Friday, December 16, 2005

Illegality of NSA Spying on Americans

I just wanted to echo what Shakespearer's Sister said about the report that Bush signed an order allowing the NSA to spy on US citizens without a warrant.
This is against the law.
Here is the Foreign Intelligence Surveillance Act. Its Section 1809a makes it a criminal offense to "engage in electronic surveillance under color of law except as authorized by statute."
FISA does authorize surveillance without a warrant, but not on US citizens (with the possible exception of citizens speaking from property openly owned by a foreign power; e.g., an embassy.)
FISA also says that the Attorney General can authorize emergency surveillance without a warrant when there is no time to obtain one. But it requires that the Attorney General notify the judge of that authorization immediately, and that he (and yes, the law does say 'he') apply for a warrant "as soon as practicable, but not more than 72 hours after the Attorney General authorizes such surveillance."

The Inventor of "="

"To avoide the tediouse repetition of these woordes: is equalle to: I will settle as I doe often in woorke use, a paire of paralleles, or gemowe lines of one lengthe: ======, bicause noe .2. thynges, can be moare equalle." Welsh mathematician Robert Recorde (1510–1558) invented the equals sign in his 1557 work The Whetstone of Witte, which also introduced "Zenzizenzizenzic", the eighth power of a number. Recorde had advocated the + and – symbols in his 1540 work The Grounde of Artes. He died in debtor's prison in 1558. Read, watch, or listen to a recent lecture that links the equals sign to developments in art, navigation, and astronomy. (Wikipedia) [from]

Senate Strike Down Patriot Act!

The 52-47 roll call by which the Senate voted to reject reauthorization of several provisions of the USA Patriot Act. Sixty votes were needed to overcome a filibuster of the bill.
On this vote, a "yes" vote was a vote to end the filibuster and a "no" vote was a vote to continue a filibuster.
Voting "yes" were 2 Democrats and 50 Republicans.
Voting "no" were 41 Democrats, 5 Republicans and one independent.

Democrats Yes
Johnson, S.D.; Nelson, Neb.

Democrats No
Akaka, Hawaii; Baucus, Mont.; Bayh, Ind.; Biden, Del.; Bingaman, N.M.; Boxer, Calif.; Byrd, W.Va.; Cantwell, Wash.; Carper, Del.; Clinton, N.Y.; Conrad, N.D.; Corzine, N.J.; Dayton, Minn.; Dorgan, N.D.; Durbin, Ill.; Feingold, Wis.; Feinstein, Calif.; Harkin, Iowa; Inouye, Hawaii; Kennedy, Mass.; Kerry, Mass.; Kohl, Wis.; Landrieu, La.; Lautenberg, N.J.; Leahy, Vt.; Levin, Mich.; Lieberman, Conn.; Lincoln, Ark.; Mikulski, Md.; Murray, Wash.; Nelson, Fla.; Obama, Ill.; Pryor, Ark.; Reed, R.I.; Reid, Nev.; Rockefeller, W.Va.; Salazar, Colo.; Sarbanes, Md.; Schumer, N.Y.; Stabenow, Mich.; Wyden, Ore.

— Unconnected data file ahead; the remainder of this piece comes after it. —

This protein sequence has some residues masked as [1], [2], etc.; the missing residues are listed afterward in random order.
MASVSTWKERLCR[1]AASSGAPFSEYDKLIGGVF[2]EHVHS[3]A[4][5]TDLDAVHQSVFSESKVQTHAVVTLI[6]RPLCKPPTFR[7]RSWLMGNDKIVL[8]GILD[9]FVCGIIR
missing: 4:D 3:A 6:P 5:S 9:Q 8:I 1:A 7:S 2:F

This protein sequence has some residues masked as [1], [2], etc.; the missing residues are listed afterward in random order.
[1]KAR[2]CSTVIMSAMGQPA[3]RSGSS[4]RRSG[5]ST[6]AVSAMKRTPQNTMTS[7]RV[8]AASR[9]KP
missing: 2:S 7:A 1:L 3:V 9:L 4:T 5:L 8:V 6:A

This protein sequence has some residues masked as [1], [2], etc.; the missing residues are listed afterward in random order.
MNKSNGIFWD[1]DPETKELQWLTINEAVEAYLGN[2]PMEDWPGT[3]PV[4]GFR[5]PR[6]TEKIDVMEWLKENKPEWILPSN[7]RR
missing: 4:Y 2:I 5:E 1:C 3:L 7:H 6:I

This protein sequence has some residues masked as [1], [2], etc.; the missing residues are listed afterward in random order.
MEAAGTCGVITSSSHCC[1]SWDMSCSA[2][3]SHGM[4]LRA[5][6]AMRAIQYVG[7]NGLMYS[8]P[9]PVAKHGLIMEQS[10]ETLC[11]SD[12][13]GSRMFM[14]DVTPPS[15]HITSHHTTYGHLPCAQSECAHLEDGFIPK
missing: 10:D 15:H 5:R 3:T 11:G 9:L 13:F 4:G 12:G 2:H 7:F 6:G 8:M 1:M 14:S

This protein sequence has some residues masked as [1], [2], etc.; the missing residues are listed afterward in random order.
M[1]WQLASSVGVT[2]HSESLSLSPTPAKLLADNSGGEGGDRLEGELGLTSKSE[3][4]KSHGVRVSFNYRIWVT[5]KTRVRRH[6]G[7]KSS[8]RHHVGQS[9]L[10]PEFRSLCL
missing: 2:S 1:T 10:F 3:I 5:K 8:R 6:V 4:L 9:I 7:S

Democrats Not Voting
Dodd, Conn.

Republicans Yes
Alexander, Tenn.; Allard, Colo.; Allen, Va.; Bennett, Utah; Bond, Mo.; Brownback, Kan.; Bunning, Ky.; Burns, Mont.; Burr, N.C.; Chafee, R.I.; Chambliss, Ga.; Coburn, Okla.; Cochran, Miss.; Coleman, Minn.; Collins, Maine; Cornyn, Texas; Crapo, Idaho; DeMint, S.C.; DeWine, Ohio; Dole, N.C.; Domenici, N.M.; Ensign, Nev.; Enzi, Wyo.; Graham, S.C.; Grassley, Iowa; Gregg, N.H.; Hatch, Utah; Hutchison, Texas; Inhofe, Okla.; Isakson, Ga.; Kyl, Ariz.; Lott, Miss.; Lugar, Ind.; Martinez, Fla.; McCain, Ariz.; McConnell, Ky.; Roberts, Kan.; Santorum, Pa.; Sessions, Ala.; Shelby, Ala.; Smith, Ore.; Snowe, Maine; Specter, Pa.; Stevens, Alaska; Talent, Mo.; Thomas, Wyo.; Thune, S.D.; Vitter, La.; Voinovich, Ohio; Warner, Va.

Republicans No
Craig, Idaho; Frist, Tenn.; Hagel, Neb.; Murkowski, Alaska; Sununu, N.H.

Others No
Jeffords, Vt.

Literacy Falls for Graduates From College, Testing Finds

[thanks, Tom P]

John Dingell's response to Jo Ann Davis' (R-VA) bill to save Christmas

Recited on the floor for the House of Representatives:
Rep. John Dingell (D-MI):
"Madam Speaker, I have a little poem.

'Twas the week before Christmas and all through the House,
no bills were passed `bout which Fox News could grouse.
Tax cuts for the wealthy were passed with great cheer,
so vacations in St. Barts soon should be near.

Katrina kids were all nestled snug in motel beds,
while visions of school and home danced in their heads.
In Iraq, our soldiers need supplies and a plan,
and nuclear weapons are being built in Iran.

Gas prices shot up, consumer confidence fell.
Americans feared we were in a fast track to ..... well.
Wait, we need a distraction, something divisive and wily,
a fabrication straight from the mouth of O'Reilly.

We will pretend Christmas is under attack,
hold a vote to save it, then pat ourselves on the back.
Silent Night, First Noel, Away in the Manger,
Wake up Congress, they're in no danger.

This time of year, we see Christmas everywhere we go,
From churches to homes to schools and, yes, even Costco.
What we have is an attempt to divide and destroy
when this is the season to unite us with joy.

At Christmastime, we're taught to unite.
We don't need a made-up reason to fight.
So on O'Reilly, on Hannity, on Coulter and those right-wing blogs.
You should sit back and relax, have a few egg nogs.

'Tis the holiday season; enjoy it a pinch.
With all our real problems, do we really need another Grinch?
So to my friends and my colleagues, I say with delight,
a Merry Christmas to all, and to Bill O'Reilly, happy holidays.
Ho, ho, ho. Merry Christmas."

Elections Official: Some Voting Machines Could Be Hacked

After watching his computer expert change vote totals this week, Sancho said that he now believes someone on the inside did the same think in Volusia County in 2000.
"Someone with access to the vote center in Volusia County put it on a memory card and uploaded it into the main system," Sancho said.